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2010 Lotus Evora Overview

A more livable Lotus? Whodathunkit? The 2010 Lotus Evora debuted at the 2008 LA Auto Show with something not usually seen in a Lotus - a back seat.

Well, it’s almost a back seat. Built in the usual Lotus mid-engine/rear-wheel-drive configuration, the Evora is a 2+2 coupe, with room enough in back to fit a toddler or two. With 2,000 units making their way to U.S. shores this year, buyers can also decide to switch out the almost symbolic rear seat for a luggage rack, an option that many are expected to check, if only to stay semi-true to the Lotus heritage. Still, the Evora is larger. It has a wheelbase 11 inches longer than the Elise's, not to mention being almost 2 feet longer overall. This means two things. First, the Evora has the same Lotus handling with a bit of added stability; you’re going to have fun, but you won’t get the same post-traumatic stress disorder that often results from the go-kart-like twitchiness of the Elise. Second, there’s actually some room inside.

What is this? A Lotus you could drive every day? Say it ain’t so! Lotus made a lot of concessions in order to make that claim. We’re talking leather upholstery and dash, Alpine audio with Bluetooth and a digital-media interface, a rearview camera… even a garage door opener.

Still, the Evora didn’t have to sacrifice performance. Lotus claims its structural rigidity bests the Elise's by two and a half times, with a .33 drag coefficient and sustained lateral acceleration of 1.3 g. Not only that, they’ve been throwing around the contention that the Evora is the only car in the world that will best 5 seconds in the 0-60 jaunt, can top 160 mph, and will get better than 30 mpg. Sounds pretty livable after all.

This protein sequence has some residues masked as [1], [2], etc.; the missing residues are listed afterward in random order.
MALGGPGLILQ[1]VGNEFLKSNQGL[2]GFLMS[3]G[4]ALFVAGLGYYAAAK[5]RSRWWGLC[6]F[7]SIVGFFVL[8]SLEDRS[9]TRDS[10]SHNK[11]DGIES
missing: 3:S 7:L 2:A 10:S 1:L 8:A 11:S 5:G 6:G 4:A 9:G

All that power comes from an unlikely source - a 3.5-liter V6 normally found in a Toyota Camry. What’s worse, it’s not even the direct-injection version Toyota offers, as that engine has yet to be set up to run in anything other than longitudinal applications. Still, the Toyota powerplant is good for 276 hp here, as well as 258 lb-ft of torque, more than enough to motivate the barely 3,000-pound Evora.

Lotus also borrowed a transmission from Toyota, a six-speed manual originally found in a diesel powertrain, and while the company kept the gear ratios for the standard offering, it will also offer an optional sport version, with unique gears for third through sixth. The clutch is all Lotus, however, and the linkage has been reworked for a crisper feel.

Your typical Lotus is a lot like the wrong woman, making you think you’re better, stronger, quicker than you are, all while begging you for more, More, MORE! The Evora is just as fun, but more refined - something to be savored, not consumed - with none of the deceptive viciousness of its smaller brethren who may at any moment break loose and toss you in a ditch, leaving you wondering what the hell just happened. Rather, the Evora seems built for those of us who realize there’s more to life than living weekend to weekend, a semi-practical solution to an impractical addiction.


A CarGurus contributor since 2008, Michael started his career writing about cars with the SCCA - winning awards during his time as editor of Top End magazine. Since then, his journalistic travels have taken him from NY to Boston to CA, completing a cross-country tour on a restored vintage Suzuki. While his preference is for fine German automobiles - and the extra leg room they so often afford - his first automobile memories center around impromptu Mustang vs. Corvette races down the local highway, in the backseat of his father's latest acquisition.

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